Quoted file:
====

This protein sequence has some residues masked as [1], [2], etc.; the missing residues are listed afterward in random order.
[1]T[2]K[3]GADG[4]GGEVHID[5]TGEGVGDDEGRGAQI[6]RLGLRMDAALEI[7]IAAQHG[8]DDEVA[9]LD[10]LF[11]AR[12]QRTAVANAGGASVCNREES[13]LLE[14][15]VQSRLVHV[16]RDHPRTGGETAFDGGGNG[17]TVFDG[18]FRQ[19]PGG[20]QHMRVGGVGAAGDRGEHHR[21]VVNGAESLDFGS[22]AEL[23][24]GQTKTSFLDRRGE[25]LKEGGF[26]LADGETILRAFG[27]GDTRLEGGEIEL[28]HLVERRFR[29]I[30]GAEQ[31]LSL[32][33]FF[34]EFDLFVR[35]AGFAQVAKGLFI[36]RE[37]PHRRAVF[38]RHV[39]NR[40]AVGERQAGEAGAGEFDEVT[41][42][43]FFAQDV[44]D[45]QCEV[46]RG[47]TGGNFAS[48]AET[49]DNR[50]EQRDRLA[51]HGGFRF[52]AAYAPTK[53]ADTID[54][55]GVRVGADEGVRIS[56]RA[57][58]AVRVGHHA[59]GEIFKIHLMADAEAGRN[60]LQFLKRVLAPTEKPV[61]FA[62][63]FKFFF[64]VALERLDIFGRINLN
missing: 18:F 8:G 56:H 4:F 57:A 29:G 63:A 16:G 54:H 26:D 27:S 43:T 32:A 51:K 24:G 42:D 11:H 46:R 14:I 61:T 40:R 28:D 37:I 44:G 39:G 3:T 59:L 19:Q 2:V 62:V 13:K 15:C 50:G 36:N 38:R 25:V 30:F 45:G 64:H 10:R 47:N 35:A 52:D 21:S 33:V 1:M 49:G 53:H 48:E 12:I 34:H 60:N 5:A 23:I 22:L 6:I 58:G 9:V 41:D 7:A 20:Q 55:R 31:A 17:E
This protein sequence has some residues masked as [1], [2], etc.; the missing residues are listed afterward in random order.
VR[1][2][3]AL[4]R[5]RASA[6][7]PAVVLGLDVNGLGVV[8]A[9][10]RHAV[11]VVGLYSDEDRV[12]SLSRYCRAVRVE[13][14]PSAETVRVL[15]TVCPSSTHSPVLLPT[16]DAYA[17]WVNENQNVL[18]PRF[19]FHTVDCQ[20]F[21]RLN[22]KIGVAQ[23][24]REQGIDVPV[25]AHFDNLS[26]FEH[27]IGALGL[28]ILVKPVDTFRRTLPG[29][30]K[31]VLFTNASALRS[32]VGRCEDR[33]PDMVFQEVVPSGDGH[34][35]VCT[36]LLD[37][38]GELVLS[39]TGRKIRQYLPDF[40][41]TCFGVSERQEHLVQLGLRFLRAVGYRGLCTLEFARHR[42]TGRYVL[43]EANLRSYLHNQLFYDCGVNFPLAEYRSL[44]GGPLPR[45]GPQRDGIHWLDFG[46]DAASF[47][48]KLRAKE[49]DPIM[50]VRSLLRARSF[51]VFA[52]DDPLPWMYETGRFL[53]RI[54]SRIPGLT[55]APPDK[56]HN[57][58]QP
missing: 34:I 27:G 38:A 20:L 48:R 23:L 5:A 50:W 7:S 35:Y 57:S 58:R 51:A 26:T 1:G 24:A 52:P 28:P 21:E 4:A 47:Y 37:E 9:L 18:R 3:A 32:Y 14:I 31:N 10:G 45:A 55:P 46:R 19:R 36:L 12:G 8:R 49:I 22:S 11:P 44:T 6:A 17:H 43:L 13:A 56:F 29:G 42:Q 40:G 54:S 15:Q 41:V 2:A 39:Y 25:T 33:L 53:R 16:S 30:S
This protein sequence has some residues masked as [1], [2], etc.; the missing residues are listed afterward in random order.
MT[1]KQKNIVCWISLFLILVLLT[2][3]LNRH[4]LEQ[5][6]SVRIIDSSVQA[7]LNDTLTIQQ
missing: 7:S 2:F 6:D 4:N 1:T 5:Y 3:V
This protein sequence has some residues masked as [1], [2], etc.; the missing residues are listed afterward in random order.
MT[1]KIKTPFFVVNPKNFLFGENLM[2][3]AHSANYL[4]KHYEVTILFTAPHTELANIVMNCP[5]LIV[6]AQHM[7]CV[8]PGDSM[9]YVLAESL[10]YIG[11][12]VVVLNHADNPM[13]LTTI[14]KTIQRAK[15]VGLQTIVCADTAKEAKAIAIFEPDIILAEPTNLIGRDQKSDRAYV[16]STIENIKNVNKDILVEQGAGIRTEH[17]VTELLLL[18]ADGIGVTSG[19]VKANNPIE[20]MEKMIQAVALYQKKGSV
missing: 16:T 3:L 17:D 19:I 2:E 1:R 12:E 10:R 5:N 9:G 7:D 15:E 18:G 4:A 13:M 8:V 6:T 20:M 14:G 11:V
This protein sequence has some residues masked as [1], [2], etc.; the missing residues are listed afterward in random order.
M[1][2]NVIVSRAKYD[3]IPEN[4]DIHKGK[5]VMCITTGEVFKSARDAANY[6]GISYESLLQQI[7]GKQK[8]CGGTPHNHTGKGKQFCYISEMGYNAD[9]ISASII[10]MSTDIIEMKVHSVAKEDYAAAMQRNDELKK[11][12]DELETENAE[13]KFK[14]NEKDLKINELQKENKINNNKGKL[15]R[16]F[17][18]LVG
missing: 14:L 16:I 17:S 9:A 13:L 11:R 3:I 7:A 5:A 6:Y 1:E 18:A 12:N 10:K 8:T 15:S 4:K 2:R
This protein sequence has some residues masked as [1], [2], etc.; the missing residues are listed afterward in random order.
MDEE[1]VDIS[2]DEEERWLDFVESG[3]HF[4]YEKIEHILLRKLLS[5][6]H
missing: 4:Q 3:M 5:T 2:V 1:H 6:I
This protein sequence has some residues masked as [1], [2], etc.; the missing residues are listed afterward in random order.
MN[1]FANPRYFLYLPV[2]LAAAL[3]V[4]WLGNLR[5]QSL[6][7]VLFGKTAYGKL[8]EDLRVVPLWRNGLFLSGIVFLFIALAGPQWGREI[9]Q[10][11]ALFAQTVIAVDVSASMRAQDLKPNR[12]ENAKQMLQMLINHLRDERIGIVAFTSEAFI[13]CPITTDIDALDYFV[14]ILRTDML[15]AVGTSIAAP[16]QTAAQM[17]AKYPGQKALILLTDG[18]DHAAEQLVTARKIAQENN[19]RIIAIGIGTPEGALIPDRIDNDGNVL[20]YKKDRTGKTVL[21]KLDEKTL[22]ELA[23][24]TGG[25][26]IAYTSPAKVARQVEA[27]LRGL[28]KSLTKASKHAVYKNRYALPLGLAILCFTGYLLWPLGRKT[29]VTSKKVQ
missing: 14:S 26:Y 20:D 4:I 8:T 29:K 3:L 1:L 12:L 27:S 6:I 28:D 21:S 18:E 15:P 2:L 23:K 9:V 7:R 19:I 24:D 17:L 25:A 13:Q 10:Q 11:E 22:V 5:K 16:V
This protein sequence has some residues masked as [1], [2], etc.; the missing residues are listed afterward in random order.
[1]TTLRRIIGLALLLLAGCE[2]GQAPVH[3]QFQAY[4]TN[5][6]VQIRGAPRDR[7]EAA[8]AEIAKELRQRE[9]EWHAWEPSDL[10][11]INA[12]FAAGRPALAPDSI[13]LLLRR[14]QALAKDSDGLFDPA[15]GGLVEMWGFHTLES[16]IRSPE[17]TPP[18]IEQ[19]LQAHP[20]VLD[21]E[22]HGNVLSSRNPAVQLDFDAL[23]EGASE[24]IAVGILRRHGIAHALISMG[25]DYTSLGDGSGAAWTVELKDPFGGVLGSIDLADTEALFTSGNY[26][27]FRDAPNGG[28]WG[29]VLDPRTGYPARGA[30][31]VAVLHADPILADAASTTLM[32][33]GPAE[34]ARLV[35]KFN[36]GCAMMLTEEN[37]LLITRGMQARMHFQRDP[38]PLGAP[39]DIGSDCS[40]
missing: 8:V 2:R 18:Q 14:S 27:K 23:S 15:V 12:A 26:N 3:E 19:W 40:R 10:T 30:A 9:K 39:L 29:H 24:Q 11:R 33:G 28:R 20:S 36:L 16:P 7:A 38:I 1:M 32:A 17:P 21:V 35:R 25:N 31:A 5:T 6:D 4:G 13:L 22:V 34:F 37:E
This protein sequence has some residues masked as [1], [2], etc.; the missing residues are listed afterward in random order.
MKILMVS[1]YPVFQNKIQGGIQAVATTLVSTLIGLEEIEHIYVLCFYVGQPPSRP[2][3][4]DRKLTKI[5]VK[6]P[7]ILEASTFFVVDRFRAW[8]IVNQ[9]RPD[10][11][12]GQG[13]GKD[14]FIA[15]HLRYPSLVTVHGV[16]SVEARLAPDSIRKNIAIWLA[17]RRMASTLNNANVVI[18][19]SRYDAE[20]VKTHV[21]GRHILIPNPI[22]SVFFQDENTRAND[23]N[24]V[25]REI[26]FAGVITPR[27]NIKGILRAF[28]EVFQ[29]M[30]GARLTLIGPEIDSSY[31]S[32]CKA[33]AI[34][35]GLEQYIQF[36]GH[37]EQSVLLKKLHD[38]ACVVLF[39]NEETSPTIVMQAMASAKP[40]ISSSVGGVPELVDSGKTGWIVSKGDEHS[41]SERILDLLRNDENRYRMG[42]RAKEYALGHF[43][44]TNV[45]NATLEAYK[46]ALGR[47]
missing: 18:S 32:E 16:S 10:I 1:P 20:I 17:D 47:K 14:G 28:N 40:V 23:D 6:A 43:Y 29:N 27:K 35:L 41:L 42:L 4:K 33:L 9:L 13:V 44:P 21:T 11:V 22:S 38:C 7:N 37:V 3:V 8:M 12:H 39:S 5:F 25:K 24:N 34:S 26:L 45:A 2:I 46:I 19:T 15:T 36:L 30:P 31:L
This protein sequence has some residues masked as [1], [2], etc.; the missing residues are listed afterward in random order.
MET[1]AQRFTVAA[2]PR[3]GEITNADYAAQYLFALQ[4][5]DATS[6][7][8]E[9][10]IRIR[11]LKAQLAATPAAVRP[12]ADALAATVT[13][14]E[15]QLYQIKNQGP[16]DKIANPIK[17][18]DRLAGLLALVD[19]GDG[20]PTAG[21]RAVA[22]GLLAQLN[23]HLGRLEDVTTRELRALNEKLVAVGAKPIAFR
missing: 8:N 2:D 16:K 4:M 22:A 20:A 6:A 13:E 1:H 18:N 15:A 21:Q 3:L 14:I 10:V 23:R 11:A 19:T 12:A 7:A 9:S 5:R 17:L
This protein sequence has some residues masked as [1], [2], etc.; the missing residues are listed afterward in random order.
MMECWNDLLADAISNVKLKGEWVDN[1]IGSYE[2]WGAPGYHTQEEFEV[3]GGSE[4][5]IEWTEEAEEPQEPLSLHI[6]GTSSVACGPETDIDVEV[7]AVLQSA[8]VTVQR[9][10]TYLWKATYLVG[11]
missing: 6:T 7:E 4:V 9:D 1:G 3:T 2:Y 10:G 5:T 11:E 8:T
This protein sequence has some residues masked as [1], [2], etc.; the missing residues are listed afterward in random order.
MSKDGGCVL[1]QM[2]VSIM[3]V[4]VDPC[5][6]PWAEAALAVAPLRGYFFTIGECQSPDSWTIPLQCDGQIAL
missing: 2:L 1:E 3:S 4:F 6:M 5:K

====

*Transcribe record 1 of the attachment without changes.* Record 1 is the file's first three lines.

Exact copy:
This protein sequence has some residues masked as [1], [2], etc.; the missing residues are listed afterward in random order.
[1]T[2]K[3]GADG[4]GGEVHID[5]TGEGVGDDEGRGAQI[6]RLGLRMDAALEI[7]IAAQHG[8]DDEVA[9]LD[10]LF[11]AR[12]QRTAVANAGGASVCNREES[13]LLE[14][15]VQSRLVHV[16]RDHPRTGGETAFDGGGNG[17]TVFDG[18]FRQ[19]PGG[20]QHMRVGGVGAAGDRGEHHR[21]VVNGAESLDFGS[22]AEL[23][24]GQTKTSFLDRRGE[25]LKEGGF[26]LADGETILRAFG[27]GDTRLEGGEIEL[28]HLVERRFR[29]I[30]GAEQ[31]LSL[32][33]FF[34]EFDLFVR[35]AGFAQVAKGLFI[36]RE[37]PHRRAVF[38]RHV[39]NR[40]AVGERQAGEAGAGEFDEVT[41][42][43]FFAQDV[44]D[45]QCEV[46]RG[47]TGGNFAS[48]AET[49]DNR[50]EQRDRLA[51]HGGFRF[52]AAYAPTK[53]ADTID[54][55]GVRVGADEGVRIS[56]RA[57][58]AVRVGHHA[59]GEIFKIHLMADAEAGRN[60]LQFLKRVLAPTEKPV[61]FA[62][63]FKFFF[64]VALERLDIFGRINLN
missing: 18:F 8:G 56:H 4:F 57:A 29:G 63:A 16:G 54:H 26:D 27:S 43:T 32:A 51:K 24:G 42:D 11:H 46:R 14:I 61:T 40:R 28:D 37:I 44:G 39:G 3:T 59:L 19:Q 2:V 62:V 13:K 15:C 50:G 36:N 38:R 25:V 30:F 45:G 64:H 10:R 47:N 35:A 52:D 21:S 33:V 1:M 49:G 53:H 48:E 12:I 34:H 60:N 5:A 23:I 22:L 6:I 58:G 9:V 41:D 7:A 20:Q 55:R 31:A 17:E